United States v. Dow

PETITIONER: United States
RESPONDENT: Dow
LOCATION: Shotwell Manufacturing Co.

DOCKET NO.: 102
DECIDED BY: Warren Court (1957-1958)
LOWER COURT: United States Court of Appeals for the Fifth Circuit

CITATION: 357 US 17 (1958)
ARGUED: Mar 05, 1958
DECIDED: Jun 09, 1958

Facts of the case

Question

Media for United States v. Dow

Audio Transcription for Oral Argument - March 05, 1958 in United States v. Dow

Earl Warren:

Number 102, United States of America (Inaudible) C.M.Dow.

Mr. Morton, you may precede.

Perry W. Morton:

Mr. Chief Justice and may it please the Court.

This is a condemnation case.

The central and we think the determinative issue is, "When did the taking occur?

Did it occur as the Government insists?

When the United States took actual physical possession shortly after the filing of the case under an order of possession entered by the Court, or did it occur as the respondent contends?

When a declaration of taking was filed with the payment they deposit, approximately three years later.

The controversy which presents this basic issue here for a review arises because the respondent is an intermediate purchaser of the land through which ran the perpetual pipe-line easement taken by the Government and the case thus, involves an application of the familiar Anti-Assignment Act.

The facts which are not materially in dispute maybe briefly summarized as follows, the case started in March of 1943 when the United States filed its petition to require a perpetual right-of-way or a pipe line or petroleum products over certain lands in Harris County, Texas.

The property interest involved in the case is this perpetual easement confined to a strip, 33 feet wide, containing about 2.7 acres across a part of a 617-acre farm which then belonged to the respondent's predecessors entitled.

An order of possession was made by the Court the same day, and within 10 days thereafter, the Government's contractor, exercising the easement, went into actual possession and started the construction of the pipe line which was completed and which has been in use ever since sometime in 1943.

Now, somewhat over two years thereafter, by -- by now it is November 1945, the 617-acre farm was sold to the respondent, Dow, for a consideration of over $200,000.

I must ask your indulgence because of the condition of my throat.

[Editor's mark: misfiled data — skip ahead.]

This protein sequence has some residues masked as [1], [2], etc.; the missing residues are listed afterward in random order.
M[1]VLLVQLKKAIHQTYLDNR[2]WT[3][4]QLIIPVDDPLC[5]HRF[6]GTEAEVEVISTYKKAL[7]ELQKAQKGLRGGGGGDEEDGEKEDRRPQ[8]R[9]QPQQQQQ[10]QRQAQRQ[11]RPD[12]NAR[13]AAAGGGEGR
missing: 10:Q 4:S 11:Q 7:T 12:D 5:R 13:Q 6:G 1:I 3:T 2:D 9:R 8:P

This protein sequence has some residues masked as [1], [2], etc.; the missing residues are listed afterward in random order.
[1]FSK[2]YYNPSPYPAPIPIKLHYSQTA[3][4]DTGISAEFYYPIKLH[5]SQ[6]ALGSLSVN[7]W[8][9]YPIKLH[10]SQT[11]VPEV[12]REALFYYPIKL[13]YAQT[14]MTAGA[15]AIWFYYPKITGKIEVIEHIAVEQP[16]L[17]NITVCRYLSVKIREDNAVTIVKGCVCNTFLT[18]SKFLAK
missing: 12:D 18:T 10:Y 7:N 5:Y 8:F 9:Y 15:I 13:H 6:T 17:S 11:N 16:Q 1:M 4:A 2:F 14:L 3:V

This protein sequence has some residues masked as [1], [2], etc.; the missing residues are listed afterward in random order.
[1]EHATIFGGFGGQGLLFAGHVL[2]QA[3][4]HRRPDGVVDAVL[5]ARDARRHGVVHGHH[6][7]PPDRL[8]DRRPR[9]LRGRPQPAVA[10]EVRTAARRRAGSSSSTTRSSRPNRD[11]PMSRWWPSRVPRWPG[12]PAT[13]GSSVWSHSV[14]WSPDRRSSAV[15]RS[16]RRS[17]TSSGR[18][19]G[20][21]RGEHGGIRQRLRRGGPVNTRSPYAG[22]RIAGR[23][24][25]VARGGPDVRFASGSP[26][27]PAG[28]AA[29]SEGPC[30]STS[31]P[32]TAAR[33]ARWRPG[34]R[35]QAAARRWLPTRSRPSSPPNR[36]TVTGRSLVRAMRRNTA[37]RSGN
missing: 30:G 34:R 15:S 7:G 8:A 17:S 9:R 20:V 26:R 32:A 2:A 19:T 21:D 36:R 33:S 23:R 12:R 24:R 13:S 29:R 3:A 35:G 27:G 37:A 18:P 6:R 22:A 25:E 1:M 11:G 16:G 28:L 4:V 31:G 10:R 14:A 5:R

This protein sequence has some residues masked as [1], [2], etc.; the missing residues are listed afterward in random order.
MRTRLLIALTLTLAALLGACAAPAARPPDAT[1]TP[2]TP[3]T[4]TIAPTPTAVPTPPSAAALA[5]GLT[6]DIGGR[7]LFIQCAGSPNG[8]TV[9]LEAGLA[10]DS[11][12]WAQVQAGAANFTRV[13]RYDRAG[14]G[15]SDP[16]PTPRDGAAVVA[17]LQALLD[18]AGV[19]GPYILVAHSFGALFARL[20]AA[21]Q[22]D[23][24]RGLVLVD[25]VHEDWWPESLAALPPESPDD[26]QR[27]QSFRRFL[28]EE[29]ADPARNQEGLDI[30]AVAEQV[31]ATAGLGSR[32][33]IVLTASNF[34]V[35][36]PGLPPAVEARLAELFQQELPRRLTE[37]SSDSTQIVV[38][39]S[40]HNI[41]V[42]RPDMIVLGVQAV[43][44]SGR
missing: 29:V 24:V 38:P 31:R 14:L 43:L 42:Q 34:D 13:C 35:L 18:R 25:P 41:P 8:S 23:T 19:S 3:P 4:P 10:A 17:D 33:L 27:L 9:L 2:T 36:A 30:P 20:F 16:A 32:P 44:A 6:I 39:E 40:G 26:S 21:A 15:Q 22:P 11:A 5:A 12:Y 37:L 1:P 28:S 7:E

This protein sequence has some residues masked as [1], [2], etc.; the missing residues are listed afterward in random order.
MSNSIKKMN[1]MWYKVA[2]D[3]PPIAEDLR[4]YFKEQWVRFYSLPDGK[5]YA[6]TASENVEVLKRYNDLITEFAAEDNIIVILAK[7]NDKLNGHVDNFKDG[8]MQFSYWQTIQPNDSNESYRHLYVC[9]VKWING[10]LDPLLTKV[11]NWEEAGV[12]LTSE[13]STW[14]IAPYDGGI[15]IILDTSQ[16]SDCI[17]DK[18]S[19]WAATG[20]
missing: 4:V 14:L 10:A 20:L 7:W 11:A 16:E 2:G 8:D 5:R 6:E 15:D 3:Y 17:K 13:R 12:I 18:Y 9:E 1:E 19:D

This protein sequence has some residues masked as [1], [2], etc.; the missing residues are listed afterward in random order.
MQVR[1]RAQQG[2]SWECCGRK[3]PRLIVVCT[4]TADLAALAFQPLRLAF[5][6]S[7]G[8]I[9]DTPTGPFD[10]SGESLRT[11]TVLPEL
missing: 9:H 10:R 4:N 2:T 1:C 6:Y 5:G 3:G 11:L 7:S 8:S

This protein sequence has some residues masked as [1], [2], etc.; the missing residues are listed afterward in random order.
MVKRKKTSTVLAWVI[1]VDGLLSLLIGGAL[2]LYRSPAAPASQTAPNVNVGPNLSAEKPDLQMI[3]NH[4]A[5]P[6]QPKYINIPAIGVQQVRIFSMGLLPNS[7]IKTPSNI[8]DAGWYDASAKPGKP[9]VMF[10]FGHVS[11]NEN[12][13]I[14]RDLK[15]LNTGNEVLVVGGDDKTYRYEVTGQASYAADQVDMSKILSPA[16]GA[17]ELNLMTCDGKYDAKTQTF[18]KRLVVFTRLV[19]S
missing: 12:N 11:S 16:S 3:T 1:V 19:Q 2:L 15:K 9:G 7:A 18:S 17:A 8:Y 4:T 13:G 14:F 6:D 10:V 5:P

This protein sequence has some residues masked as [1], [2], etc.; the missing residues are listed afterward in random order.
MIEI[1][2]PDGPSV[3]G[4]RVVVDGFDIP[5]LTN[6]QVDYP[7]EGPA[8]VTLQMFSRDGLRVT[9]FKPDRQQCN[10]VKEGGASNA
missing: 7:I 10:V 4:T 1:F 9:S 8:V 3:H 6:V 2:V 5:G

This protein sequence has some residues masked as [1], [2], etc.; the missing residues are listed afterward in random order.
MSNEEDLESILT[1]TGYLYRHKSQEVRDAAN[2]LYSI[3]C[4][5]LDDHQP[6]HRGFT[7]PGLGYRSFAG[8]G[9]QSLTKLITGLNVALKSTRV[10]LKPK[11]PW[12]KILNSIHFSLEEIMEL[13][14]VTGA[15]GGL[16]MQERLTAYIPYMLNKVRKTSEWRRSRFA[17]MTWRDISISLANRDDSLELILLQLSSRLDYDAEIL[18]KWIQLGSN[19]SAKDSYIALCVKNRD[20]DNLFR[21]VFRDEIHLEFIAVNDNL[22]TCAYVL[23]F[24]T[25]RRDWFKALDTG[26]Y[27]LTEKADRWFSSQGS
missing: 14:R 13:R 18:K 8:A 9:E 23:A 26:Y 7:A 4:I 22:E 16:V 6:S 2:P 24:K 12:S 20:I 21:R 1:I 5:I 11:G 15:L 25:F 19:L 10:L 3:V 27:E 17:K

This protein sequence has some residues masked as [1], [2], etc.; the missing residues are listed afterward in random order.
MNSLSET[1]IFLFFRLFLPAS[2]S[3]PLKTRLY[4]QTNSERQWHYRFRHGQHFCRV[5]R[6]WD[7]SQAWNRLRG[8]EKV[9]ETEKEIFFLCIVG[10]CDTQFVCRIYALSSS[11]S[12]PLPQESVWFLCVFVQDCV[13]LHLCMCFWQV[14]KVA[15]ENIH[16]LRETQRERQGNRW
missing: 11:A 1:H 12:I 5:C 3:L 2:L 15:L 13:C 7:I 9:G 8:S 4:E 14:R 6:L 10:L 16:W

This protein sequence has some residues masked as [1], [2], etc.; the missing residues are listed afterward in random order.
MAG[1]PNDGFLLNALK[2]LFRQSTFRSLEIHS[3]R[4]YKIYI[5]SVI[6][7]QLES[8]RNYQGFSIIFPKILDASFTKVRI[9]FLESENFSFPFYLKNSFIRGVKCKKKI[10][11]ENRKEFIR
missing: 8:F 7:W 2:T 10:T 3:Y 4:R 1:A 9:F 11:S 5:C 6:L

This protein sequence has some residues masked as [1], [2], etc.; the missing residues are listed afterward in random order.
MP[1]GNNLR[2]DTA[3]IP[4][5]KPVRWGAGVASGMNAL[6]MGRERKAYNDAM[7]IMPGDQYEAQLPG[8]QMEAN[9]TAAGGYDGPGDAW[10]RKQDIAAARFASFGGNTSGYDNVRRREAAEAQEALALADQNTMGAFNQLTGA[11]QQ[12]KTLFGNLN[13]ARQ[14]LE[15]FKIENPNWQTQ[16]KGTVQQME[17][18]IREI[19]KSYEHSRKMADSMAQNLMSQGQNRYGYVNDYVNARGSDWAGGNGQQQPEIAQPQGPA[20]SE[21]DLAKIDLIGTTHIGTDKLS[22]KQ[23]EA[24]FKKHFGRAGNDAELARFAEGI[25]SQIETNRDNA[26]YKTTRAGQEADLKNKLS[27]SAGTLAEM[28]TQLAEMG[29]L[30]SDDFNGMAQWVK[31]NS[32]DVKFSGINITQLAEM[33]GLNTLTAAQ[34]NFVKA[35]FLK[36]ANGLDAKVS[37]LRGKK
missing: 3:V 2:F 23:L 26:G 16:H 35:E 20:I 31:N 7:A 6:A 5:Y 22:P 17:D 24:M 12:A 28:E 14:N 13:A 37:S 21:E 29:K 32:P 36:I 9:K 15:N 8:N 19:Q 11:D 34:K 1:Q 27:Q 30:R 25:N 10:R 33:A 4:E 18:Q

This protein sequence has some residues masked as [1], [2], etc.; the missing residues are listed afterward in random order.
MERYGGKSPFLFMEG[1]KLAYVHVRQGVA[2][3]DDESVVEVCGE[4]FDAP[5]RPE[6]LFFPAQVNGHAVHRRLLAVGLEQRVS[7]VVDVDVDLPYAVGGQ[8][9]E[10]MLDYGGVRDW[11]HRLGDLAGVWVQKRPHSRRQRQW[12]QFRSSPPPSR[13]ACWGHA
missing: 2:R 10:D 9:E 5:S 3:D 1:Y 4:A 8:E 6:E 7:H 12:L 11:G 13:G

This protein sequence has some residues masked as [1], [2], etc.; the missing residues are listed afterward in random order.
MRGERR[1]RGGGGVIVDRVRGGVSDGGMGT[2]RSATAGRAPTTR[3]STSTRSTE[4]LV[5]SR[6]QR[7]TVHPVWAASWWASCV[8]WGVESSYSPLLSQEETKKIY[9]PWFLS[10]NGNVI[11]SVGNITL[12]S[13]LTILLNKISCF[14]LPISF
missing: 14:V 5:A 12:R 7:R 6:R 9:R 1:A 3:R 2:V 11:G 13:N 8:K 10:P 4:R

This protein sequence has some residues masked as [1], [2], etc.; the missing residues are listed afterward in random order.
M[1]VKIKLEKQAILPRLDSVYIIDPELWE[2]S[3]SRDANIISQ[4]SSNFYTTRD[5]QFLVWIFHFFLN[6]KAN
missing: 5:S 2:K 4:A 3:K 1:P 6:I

The deed to Dow accepted certain other easements and then it recited, "And also except us to the right-of-way easements and the condemnation proceedings here and after mentioned.”

The deed later states that it is expressly agreed that it is "subject to the existence of the following easement and proceedings."

And item D of the list which follows is a specific identification of the condemnation case according to its caption in the District Court stage by reference to the list pendance record.

In May of 1946, and I think this is now about seven months after the transfer, the Government filed a declaration of taking under the Act of 1931.

An estimated compensation was deposited therewith and a judgment was entered confirming those actions.

Five months after that and now it is October 1946, an amendment to the petition was made to name additional parties defendant for the first time including Dow.

When?

Perry W. Morton:

In November of 1948.

The parties, who were the parties in the original?

Perry W. Morton:

They were designated as, I think, a party by the name of Bute and some other party, both of them had died and their interest were dropped in later.

The original owners of the land?

Perry W. Morton:

They were the predecessors entitled of the respondent.

In November of 1948, the commissioners appointed under the old Texas practice before the federal rules to determine the compensation, made an award of $4450 for the easement involved in this case after a hearing at which Dow appeared, presented evidence of value.

No notice had been served at that time upon Dow's grantors and they did not appeal.

In October of 1949, the Government moved to set aside the award upon the ground that Dow had no interest in the land at the time the Government took possession in 1943.

And therefore, Dow was not entitled to receive the compensation.